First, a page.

From newspapers to radio and television, mass communication has traditionally been a one-way street.
Sure, readers could send a letter to the editor of their favorite newspaper or magazine, and musicians could spend afternoons poring through thousands of fans’ letters, but the level of interaction between creator and consumer was always limited. Then, the advent of the internet changed everything.
The paradigm of mass media shifted, albeit slowly, to a more interactive model. The first version of the internet, Web1, was characterized by media uploaded from institutions. Established entities like governments and corporations owned the largest amount of real estate on the newly integrated world wide web. Information was still being passed down to the masses from the man in the high tower, but now consumers could access it from the comfort of their own homes.
“Content creators were few … with the vast majority of users simply acting as consumers of content,” said Graham Cormode, professor of computer science at the University of Warwick.
The massive growth early internet companies enjoyed during Web1 reached a crescendo in 2000 when the “dot com bubble” finally burst. The Nasdaq fell 78% from its 400% increase at the height of the boom, precipitating the death of Web1. From its ashes, a new paradigm emerged.
Web2 is characterized by greater interaction between creator and end-user. Early forms of social media like AOL chat rooms and Friendster paved the way for the robust, instantaneous sharing of all forms of media we enjoy today. End-to-end communication is at the heart of Web2. Content is dissected, ingested, manipulated, and thrown back into the digital cosmos for the process to be repeated over and over again ad infinitum. Platforms that constitute Web2 have integrated their massive network of user profiles into a digital brain.
The network is composed of individual strings or lines that connect to each other, similar to the way synapses connect neurons in the brain. When one string is broken, by someone deleting his or her social media profile, for example, links have already been created between other nodes – profiles – that interacted with the deleted node. Because of this interconnection, the multiplicity survives by constantly changing and connecting to new nodes. The result is a complex network that adjusts and changes in response to the creation and destruction of individual links.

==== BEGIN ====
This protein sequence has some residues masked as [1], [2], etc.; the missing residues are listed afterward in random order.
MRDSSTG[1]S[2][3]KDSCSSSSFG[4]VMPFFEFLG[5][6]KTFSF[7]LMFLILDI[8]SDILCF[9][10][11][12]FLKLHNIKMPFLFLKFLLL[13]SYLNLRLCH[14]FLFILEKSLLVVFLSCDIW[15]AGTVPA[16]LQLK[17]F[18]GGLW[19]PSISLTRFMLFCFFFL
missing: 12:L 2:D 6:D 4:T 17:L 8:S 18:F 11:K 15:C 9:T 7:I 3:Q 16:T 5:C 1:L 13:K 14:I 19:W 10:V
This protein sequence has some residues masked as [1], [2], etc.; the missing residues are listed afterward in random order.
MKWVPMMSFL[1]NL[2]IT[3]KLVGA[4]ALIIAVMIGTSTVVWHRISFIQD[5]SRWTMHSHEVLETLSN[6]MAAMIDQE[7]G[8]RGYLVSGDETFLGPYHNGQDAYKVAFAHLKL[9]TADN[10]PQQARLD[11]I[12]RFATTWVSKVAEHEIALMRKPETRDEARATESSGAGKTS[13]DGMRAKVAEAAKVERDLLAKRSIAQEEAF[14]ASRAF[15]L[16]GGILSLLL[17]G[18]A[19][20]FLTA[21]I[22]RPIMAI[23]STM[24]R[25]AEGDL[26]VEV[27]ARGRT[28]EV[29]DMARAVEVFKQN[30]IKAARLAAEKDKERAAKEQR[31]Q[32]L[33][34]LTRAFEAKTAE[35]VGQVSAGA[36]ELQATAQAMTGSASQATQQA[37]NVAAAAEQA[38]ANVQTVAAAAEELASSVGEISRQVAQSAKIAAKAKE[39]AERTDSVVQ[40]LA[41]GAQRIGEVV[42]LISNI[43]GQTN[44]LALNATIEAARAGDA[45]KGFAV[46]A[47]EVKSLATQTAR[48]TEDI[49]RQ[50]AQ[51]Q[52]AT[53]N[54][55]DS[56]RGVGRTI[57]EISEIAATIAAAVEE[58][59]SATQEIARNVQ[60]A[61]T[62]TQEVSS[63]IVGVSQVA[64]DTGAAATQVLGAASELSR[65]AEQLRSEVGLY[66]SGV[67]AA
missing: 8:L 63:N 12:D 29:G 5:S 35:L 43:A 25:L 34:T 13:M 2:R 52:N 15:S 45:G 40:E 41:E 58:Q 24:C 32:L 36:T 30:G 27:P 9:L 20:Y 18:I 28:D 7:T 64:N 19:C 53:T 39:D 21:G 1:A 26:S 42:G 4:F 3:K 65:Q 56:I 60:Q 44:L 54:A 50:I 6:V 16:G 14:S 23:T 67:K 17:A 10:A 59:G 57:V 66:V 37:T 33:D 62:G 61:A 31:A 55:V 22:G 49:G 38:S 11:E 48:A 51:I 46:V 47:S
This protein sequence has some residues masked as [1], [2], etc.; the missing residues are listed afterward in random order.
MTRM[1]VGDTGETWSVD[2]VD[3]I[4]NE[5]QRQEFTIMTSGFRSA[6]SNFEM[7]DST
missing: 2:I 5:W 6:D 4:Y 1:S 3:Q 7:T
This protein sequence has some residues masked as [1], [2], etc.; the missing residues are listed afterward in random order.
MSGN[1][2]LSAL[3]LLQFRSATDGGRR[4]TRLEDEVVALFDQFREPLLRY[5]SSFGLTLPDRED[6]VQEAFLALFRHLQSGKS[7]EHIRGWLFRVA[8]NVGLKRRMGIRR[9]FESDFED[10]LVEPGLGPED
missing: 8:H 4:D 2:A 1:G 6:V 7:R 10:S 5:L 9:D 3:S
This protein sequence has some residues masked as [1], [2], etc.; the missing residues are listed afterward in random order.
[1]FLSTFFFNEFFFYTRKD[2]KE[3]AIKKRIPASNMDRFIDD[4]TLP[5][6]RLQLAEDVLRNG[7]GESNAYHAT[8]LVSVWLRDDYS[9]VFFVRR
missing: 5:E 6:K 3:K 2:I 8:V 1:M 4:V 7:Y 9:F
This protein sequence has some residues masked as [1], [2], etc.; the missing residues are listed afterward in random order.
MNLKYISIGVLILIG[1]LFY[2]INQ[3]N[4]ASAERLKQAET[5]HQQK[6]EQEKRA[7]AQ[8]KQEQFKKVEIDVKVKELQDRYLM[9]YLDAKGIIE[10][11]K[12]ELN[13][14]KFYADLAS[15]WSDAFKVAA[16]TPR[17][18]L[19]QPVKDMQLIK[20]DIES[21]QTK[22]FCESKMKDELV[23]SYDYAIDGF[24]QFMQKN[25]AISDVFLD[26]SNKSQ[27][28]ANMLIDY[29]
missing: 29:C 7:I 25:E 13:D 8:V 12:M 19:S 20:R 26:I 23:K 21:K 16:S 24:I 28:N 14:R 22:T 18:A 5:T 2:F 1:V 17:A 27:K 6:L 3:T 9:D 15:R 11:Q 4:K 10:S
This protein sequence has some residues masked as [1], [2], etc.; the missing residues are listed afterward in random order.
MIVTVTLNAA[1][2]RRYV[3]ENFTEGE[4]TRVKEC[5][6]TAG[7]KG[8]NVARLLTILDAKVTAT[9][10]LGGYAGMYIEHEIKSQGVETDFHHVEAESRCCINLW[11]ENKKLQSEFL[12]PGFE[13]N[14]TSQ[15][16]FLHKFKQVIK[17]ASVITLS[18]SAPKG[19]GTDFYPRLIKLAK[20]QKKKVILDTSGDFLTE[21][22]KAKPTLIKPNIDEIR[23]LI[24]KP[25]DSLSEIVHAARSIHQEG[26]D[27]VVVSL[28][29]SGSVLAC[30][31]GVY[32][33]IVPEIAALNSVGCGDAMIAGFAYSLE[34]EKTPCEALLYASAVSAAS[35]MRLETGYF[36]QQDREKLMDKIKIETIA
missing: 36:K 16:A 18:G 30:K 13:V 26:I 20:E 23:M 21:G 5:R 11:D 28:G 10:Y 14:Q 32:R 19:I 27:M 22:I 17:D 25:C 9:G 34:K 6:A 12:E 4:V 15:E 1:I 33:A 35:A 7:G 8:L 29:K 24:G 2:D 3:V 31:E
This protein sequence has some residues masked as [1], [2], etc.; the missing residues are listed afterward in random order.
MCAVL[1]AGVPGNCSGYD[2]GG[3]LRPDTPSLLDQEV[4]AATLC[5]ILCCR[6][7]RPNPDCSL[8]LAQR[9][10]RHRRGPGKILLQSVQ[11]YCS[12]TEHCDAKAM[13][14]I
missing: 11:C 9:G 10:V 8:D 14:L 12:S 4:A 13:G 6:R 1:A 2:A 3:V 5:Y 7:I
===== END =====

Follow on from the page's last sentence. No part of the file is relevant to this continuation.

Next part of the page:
However, the digital brain that has manifested through Web2 is still dependent on human interaction for its neurons to fire and to create new connections.
The Semantic Web
We are now transitioning into a new era of digital communication that invites AI and machine learning into the existing paradigm. Web3 promises to take the brain established by its previous iteration and give it a higher degree of autonomy.
In 2001, world wide web inventor Tim Berners-Lee published an article in Scientific American about what he believed would be the future of the internet. The semantic web, as Berners-Lee named it, would be readable by humans and machines. Both content and context would be important to programs, bringing syntax (the way sentences are constructed) and semantics (the meaning of the sentence) together.
The result of assimilating the two is a more intuitive internet that better analyzes content and metadata, combining relevant data for greater efficiency and convenience for the user. Websites will be able to learn from users and become more intelligent. One example of the way Web3, or the semantic web, is already being implemented is how Amazon recommends products to a buyer based on what other users have browsed or purchased.
It may seem like a small advancement, but features like this are the building blocks for an AI-powered, fully integrated web experience.
Berners-Lee’s semantic web is still in its early stages, and it may be years before his prophecy is fully realized, but the current direction of Web3 is something the web founder may not have anticipated. Web3 is becoming a decentralized network that gives users more privacy and security while continuing to ramp up end-to-end communication.
The advent of the blockchain and non-fungible tokens, or NFTs, have provided people with a higher level of ownership over content in the digital space. Instead of everyone’s data being stored on a single server, people now have the choice to store their digital assets independently. Individual crypto wallets are encrypted and belong solely to the owner of the wallet. The same is true of NFTs.
This gives people power over their data in a way that wasn’t possible until recently. Meanwhile, the creation of the metaverse is combining blockchain technology with virtual reality. It takes social interaction to an even higher level than Web2 by placing avatars in the same 3D virtual environment.
Many of the bars and clubs in the metaverse have VIP areas that can be purchased with cryptocurrency via the blockchain and digital real estate has sold for millions in the cyber world. Where the internet goes next is open to speculation.
The semantic web may be relabeled as Web3.5, as the third iteration seems to be moving more toward decentralization and interactions in 3D space.
Web3 is the path to the future, but maybe it is only a rest stop on the way to a fully realized AI network that would constitute a true digital brain. Users will have to embrace a reality of more intuitive online marketing while watching from the window of his or her virtual penthouse until then.